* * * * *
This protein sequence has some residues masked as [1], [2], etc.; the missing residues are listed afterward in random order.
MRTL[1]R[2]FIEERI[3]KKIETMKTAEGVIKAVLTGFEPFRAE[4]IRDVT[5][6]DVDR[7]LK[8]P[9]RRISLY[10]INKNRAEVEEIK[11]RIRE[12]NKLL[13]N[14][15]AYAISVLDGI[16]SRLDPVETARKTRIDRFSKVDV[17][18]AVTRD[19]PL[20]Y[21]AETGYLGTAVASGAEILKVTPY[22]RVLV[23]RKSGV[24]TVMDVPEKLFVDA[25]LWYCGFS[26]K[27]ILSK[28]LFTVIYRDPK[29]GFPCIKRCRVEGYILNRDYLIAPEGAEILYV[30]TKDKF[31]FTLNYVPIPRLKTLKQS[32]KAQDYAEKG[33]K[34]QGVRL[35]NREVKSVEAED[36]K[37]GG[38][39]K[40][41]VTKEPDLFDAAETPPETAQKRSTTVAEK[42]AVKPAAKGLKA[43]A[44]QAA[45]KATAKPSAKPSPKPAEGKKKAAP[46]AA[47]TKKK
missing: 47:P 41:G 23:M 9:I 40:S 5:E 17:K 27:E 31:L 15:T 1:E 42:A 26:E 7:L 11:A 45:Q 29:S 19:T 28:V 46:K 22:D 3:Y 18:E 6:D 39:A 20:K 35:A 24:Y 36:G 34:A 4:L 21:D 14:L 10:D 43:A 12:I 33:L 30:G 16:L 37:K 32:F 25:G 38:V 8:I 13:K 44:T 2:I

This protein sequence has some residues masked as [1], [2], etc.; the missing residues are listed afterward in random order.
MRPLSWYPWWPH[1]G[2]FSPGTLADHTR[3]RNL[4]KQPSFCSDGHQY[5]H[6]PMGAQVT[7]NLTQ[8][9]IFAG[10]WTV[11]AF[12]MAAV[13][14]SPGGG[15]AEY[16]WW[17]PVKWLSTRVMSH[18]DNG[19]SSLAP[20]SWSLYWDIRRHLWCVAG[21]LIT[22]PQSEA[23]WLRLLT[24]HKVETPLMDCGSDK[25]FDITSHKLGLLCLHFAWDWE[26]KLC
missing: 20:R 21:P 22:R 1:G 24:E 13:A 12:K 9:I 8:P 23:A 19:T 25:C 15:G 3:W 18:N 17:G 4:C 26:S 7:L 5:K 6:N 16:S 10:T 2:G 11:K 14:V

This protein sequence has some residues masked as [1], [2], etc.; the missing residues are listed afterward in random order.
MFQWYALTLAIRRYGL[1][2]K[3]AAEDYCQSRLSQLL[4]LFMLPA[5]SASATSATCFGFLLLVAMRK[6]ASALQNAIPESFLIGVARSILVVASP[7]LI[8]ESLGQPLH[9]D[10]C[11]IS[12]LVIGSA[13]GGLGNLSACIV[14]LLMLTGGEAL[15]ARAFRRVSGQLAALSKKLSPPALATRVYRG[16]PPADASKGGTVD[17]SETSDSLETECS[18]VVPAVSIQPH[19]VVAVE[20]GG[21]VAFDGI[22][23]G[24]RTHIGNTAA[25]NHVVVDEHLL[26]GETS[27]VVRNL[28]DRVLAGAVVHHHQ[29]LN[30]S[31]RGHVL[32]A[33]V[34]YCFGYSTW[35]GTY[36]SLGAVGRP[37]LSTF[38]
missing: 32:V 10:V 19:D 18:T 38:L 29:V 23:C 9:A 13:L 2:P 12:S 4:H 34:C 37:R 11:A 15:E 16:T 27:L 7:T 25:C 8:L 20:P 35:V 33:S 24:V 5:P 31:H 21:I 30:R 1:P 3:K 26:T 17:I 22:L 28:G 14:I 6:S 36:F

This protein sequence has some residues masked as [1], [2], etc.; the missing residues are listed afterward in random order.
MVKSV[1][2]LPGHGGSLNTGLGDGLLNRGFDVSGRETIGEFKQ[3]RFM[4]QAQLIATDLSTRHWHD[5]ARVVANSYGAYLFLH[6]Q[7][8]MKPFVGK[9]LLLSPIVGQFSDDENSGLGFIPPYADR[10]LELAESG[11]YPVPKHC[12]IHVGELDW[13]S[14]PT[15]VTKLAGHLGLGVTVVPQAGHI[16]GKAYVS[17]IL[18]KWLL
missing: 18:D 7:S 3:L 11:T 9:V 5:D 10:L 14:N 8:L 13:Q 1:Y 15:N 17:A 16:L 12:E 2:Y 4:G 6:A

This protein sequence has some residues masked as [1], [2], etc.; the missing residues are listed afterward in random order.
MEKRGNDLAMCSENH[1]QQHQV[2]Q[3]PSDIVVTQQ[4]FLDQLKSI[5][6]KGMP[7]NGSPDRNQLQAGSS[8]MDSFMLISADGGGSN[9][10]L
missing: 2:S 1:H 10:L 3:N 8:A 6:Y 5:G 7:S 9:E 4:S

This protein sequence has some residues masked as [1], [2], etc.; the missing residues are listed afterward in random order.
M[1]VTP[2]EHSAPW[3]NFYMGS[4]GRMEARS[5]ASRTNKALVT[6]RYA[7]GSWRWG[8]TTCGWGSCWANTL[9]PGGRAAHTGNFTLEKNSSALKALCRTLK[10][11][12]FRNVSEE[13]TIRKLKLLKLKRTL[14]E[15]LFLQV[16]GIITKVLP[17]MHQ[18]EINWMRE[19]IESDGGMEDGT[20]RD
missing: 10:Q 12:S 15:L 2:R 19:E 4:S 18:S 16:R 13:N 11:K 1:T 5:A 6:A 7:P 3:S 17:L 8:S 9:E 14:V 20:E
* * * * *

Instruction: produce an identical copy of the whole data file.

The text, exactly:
This protein sequence has some residues masked as [1], [2], etc.; the missing residues are listed afterward in random order.
MRTL[1]R[2]FIEERI[3]KKIETMKTAEGVIKAVLTGFEPFRAE[4]IRDVT[5][6]DVDR[7]LK[8]P[9]RRISLY[10]INKNRAEVEEIK[11]RIRE[12]NKLL[13]N[14][15]AYAISVLDGI[16]SRLDPVETARKTRIDRFSKVDV[17][18]AVTRD[19]PL[20]Y[21]AETGYLGTAVASGAEILKVTPY[22]RVLV[23]RKSGV[24]TVMDVPEKLFVDA[25]LWYCGFS[26]K[27]ILSK[28]LFTVIYRDPK[29]GFPCIKRCRVEGYILNRDYLIAPEGAEILYV[30]TKDKF[31]FTLNYVPIPRLKTLKQS[32]KAQDYAEKG[33]K[34]QGVRL[35]NREVKSVEAED[36]K[37]GG[38][39]K[40][41]VTKEPDLFDAAETPPETAQKRSTTVAEK[42]AVKPAAKGLKA[43]A[44]QAA[45]KATAKPSAKPSPKPAEGKKKAAP[46]AA[47]TKKK
missing: 47:P 41:G 23:M 9:I 40:S 5:E 17:K 27:E 31:L 15:T 1:E 42:A 26:E 7:L 11:A 45:Q 29:S 19:T 28:V 46:K 22:D 3:Y 18:E 6:D 39:A 20:K 35:A 24:Y 36:G 34:A 4:L 21:D 14:L 10:D 43:A 12:I 33:L 30:G 16:L 37:K 32:F 25:G 38:V 8:I 13:K 44:T 2:I

This protein sequence has some residues masked as [1], [2], etc.; the missing residues are listed afterward in random order.
MRPLSWYPWWPH[1]G[2]FSPGTLADHTR[3]RNL[4]KQPSFCSDGHQY[5]H[6]PMGAQVT[7]NLTQ[8][9]IFAG[10]WTV[11]AF[12]MAAV[13][14]SPGGG[15]AEY[16]WW[17]PVKWLSTRVMSH[18]DNG[19]SSLAP[20]SWSLYWDIRRHLWCVAG[21]LIT[22]PQSEA[23]WLRLLT[24]HKVETPLMDCGSDK[25]FDITSHKLGLLCLHFAWDWE[26]KLC
missing: 20:R 21:P 22:R 1:G 24:E 13:A 12:K 9:I 8:P 23:A 19:T 25:C 15:G 3:W 18:N 17:G 4:C 26:S 7:L 5:K 6:N 16:S 10:T 2:G 11:K 14:V

This protein sequence has some residues masked as [1], [2], etc.; the missing residues are listed afterward in random order.
MFQWYALTLAIRRYGL[1][2]K[3]AAEDYCQSRLSQLL[4]LFMLPA[5]SASATSATCFGFLLLVAMRK[6]ASALQNAIPESFLIGVARSILVVASP[7]LI[8]ESLGQPLH[9]D[10]C[11]IS[12]LVIGSA[13]GGLGNLSACIV[14]LLMLTGGEAL[15]ARAFRRVSGQLAALSKKLSPPALATRVYRG[16]PPADASKGGTVD[17]SETSDSLETECS[18]VVPAVSIQPH[19]VVAVE[20]GG[21]VAFDGI[22][23]G[24]RTHIGNTAA[25]NHVVVDEHLL[26]GETS[27]VVRNL[28]DRVLAGAVVHHHQ[29]LN[30]S[31]RGHVL[32]A[33]V[34]YCFGYSTW[35]GTY[36]SLGAVGRP[37]LSTF[38]
missing: 32:V 10:V 19:D 18:T 38:L 29:V 23:C 9:A 13:L 2:P 12:S 4:H 34:C 37:R 11:A 15:E 16:T 27:L 7:T 25:C 8:L 20:P 35:V 33:S 24:V 5:P 31:H 21:I 30:R 1:P 3:K 26:T 17:I 22:L 28:G 14:I 6:S 36:F

This protein sequence has some residues masked as [1], [2], etc.; the missing residues are listed afterward in random order.
MVKSV[1][2]LPGHGGSLNTGLGDGLLNRGFDVSGRETIGEFKQ[3]RFM[4]QAQLIATDLSTRHWHD[5]ARVVANSYGAYLFLH[6]Q[7][8]MKPFVGK[9]LLLSPIVGQFSDDENSGLGFIPPYADR[10]LELAESG[11]YPVPKHC[12]IHVGELDW[13]S[14]PT[15]VTKLAGHLGLGVTVVPQAGHI[16]GKAYVS[17]IL[18]KWLL
missing: 18:D 7:S 3:L 11:T 9:V 5:D 10:L 14:N 8:L 13:Q 1:Y 15:N 17:A 16:L 12:E 2:Y 4:G 6:A

This protein sequence has some residues masked as [1], [2], etc.; the missing residues are listed afterward in random order.
MEKRGNDLAMCSENH[1]QQHQV[2]Q[3]PSDIVVTQQ[4]FLDQLKSI[5][6]KGMP[7]NGSPDRNQLQAGSS[8]MDSFMLISADGGGSN[9][10]L
missing: 2:S 1:H 10:L 3:N 8:A 6:Y 5:G 7:S 9:E 4:S

This protein sequence has some residues masked as [1], [2], etc.; the missing residues are listed afterward in random order.
M[1]VTP[2]EHSAPW[3]NFYMGS[4]GRMEARS[5]ASRTNKALVT[6]RYA[7]GSWRWG[8]TTCGWGSCWANTL[9]PGGRAAHTGNFTLEKNSSALKALCRTLK[10][11][12]FRNVSEE[13]TIRKLKLLKLKRTL[14]E[15]LFLQV[16]GIITKVLP[17]MHQ[18]EINWMRE[19]IESDGGMEDGT[20]RD
missing: 10:Q 12:S 15:L 2:R 19:E 4:S 18:S 16:R 13:N 11:K 1:T 5:A 6:A 7:P 3:S 17:L 8:S 9:E 14:V 20:E